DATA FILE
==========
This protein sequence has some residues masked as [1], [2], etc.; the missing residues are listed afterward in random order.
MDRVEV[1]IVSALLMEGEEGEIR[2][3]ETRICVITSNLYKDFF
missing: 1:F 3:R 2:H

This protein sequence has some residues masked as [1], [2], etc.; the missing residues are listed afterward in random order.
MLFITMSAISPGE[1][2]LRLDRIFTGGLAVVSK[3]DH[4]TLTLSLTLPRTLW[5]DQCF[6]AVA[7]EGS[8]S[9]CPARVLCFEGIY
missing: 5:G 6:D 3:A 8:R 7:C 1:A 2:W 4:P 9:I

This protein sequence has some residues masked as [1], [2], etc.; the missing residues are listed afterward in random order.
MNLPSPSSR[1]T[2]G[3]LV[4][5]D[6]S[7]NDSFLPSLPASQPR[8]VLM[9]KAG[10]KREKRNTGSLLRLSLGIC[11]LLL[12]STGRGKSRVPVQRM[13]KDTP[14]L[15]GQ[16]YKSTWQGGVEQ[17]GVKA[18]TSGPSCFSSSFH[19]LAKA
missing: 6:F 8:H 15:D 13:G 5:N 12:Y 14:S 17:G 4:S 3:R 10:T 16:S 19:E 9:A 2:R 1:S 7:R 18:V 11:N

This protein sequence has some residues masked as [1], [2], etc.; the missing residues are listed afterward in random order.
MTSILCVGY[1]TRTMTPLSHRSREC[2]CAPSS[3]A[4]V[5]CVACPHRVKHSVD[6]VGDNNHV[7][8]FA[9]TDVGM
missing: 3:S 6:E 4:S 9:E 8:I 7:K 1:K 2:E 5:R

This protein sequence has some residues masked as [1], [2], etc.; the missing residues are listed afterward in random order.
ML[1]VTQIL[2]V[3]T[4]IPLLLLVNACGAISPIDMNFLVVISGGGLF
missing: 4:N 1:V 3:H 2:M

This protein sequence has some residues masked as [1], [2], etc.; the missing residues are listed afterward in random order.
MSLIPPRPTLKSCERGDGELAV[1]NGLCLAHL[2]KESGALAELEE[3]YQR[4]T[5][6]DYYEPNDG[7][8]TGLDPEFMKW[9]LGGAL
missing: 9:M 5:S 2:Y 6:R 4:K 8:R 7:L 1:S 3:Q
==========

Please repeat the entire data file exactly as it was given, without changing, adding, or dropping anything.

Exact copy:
This protein sequence has some residues masked as [1], [2], etc.; the missing residues are listed afterward in random order.
MDRVEV[1]IVSALLMEGEEGEIR[2][3]ETRICVITSNLYKDFF
missing: 1:F 3:R 2:H

This protein sequence has some residues masked as [1], [2], etc.; the missing residues are listed afterward in random order.
MLFITMSAISPGE[1][2]LRLDRIFTGGLAVVSK[3]DH[4]TLTLSLTLPRTLW[5]DQCF[6]AVA[7]EGS[8]S[9]CPARVLCFEGIY
missing: 5:G 6:D 3:A 8:R 7:C 1:A 2:W 4:P 9:I

This protein sequence has some residues masked as [1], [2], etc.; the missing residues are listed afterward in random order.
MNLPSPSSR[1]T[2]G[3]LV[4][5]D[6]S[7]NDSFLPSLPASQPR[8]VLM[9]KAG[10]KREKRNTGSLLRLSLGIC[11]LLL[12]STGRGKSRVPVQRM[13]KDTP[14]L[15]GQ[16]YKSTWQGGVEQ[17]GVKA[18]TSGPSCFSSSFH[19]LAKA
missing: 6:F 8:H 15:D 13:G 5:N 12:Y 14:S 17:G 4:S 3:R 10:T 16:S 19:E 9:A 2:R 1:S 7:R 18:V 11:N

This protein sequence has some residues masked as [1], [2], etc.; the missing residues are listed afterward in random order.
MTSILCVGY[1]TRTMTPLSHRSREC[2]CAPSS[3]A[4]V[5]CVACPHRVKHSVD[6]VGDNNHV[7][8]FA[9]TDVGM
missing: 3:S 6:E 4:S 9:E 8:I 7:K 1:K 2:E 5:R

This protein sequence has some residues masked as [1], [2], etc.; the missing residues are listed afterward in random order.
ML[1]VTQIL[2]V[3]T[4]IPLLLLVNACGAISPIDMNFLVVISGGGLF
missing: 4:N 1:V 3:H 2:M

This protein sequence has some residues masked as [1], [2], etc.; the missing residues are listed afterward in random order.
MSLIPPRPTLKSCERGDGELAV[1]NGLCLAHL[2]KESGALAELEE[3]YQR[4]T[5][6]DYYEPNDG[7][8]TGLDPEFMKW[9]LGGAL
missing: 9:M 5:S 2:Y 6:R 4:K 8:R 7:L 1:S 3:Q